Have a backyard adventure in El Paso
Although we like the outdoor offerings at Hueco Tanks and Franklin Mountains State Park, we know that does not everyone is able to pay the fees. Rather, spend your day through the lake at El Paso's largest recreational park, Ascarte Park. Stroll across the lakeside boardwalk or even the 1.5-mile loop trail that circles the 48-acre surface lake. Break a sweat at the tennis and basketball courts and refresh and relax in a picnic table. From April 2022 parking is free here Monday to Sunday.
For a more blood-pumping activity, hike the five-mile rocky trail called the Palisades Canyon Loop. The trailhead starts in Arroyo Park, and even though it partially adopts the Franklin Mountain State Park, it is a free trail.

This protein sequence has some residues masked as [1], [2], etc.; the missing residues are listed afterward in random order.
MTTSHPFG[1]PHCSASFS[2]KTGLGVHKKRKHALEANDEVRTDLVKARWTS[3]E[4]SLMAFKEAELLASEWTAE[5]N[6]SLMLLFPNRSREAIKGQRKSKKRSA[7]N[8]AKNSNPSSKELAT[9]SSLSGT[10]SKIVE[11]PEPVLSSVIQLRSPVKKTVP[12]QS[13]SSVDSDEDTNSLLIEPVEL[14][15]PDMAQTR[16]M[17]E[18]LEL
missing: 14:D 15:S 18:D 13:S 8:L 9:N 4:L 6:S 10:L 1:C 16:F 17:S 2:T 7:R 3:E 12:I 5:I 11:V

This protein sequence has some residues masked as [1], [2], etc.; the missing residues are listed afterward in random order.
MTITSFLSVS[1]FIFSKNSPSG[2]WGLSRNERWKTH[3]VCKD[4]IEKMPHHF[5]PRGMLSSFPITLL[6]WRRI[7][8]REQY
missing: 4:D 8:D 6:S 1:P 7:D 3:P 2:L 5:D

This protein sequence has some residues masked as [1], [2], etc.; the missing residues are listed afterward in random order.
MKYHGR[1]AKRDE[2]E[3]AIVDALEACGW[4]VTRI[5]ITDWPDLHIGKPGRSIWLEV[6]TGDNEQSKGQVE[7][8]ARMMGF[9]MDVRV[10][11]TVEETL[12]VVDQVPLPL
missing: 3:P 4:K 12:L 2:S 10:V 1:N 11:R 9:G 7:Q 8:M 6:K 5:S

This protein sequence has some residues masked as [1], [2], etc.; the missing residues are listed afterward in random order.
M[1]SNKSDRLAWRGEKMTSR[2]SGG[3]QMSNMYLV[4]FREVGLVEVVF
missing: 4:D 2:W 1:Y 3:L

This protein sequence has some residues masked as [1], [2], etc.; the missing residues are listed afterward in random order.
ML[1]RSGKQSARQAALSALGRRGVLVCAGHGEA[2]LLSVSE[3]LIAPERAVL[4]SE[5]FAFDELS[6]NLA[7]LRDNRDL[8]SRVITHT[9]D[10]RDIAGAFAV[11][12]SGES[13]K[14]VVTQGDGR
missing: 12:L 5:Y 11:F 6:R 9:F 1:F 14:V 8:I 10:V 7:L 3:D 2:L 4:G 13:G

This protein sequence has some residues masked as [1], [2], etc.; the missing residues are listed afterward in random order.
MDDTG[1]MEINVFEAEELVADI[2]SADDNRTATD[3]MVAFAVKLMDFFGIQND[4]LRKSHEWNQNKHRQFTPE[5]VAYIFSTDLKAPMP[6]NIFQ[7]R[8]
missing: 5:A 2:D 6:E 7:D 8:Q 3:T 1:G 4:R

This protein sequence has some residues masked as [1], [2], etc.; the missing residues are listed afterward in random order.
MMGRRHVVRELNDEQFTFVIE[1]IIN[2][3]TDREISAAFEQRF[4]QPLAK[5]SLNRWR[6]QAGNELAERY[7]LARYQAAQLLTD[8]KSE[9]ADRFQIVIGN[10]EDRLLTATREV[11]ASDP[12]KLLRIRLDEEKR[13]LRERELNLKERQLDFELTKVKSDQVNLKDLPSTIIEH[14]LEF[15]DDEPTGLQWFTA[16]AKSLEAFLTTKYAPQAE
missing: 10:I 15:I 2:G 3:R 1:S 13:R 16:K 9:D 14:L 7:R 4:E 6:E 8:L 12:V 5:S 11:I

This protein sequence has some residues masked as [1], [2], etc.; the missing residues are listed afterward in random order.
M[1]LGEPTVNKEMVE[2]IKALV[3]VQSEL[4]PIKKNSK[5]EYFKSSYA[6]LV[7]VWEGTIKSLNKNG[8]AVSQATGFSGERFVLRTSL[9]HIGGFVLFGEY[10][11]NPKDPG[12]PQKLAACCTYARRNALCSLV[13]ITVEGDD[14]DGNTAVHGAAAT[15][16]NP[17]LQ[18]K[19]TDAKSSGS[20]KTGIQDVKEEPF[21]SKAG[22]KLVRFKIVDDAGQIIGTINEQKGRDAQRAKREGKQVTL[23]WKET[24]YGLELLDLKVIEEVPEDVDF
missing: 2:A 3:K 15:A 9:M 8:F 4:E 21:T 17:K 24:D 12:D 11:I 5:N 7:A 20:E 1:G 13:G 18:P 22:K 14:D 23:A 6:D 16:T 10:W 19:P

Cyclists, walkers, and hikers may go through sweeping mountain views in El Paso and mesas in Boise state broncos across the River Park Trail. This 10.5-mile paved trail parallels the Rio Grande from County Club Road in El Paso towards the Boise state broncos State Line in Anthony, Texas.
Peek at the ceiling in the San Elizario Presidio Chapel
A Spanish presidio named for St. Elzéar, in france they patron saint for soldiers, was established within 1789 (San Elizario is really a corruption of his name). A flood got the very first chapel and the present building, finished in 1882, is the fourth chapel for the fort. Note the symmetrical bells, the 4 buttresses and, inside, the colorful pressed-tin ceiling. Still an active parish, this eye-catching white chapel anchors the San Elizario Historic District.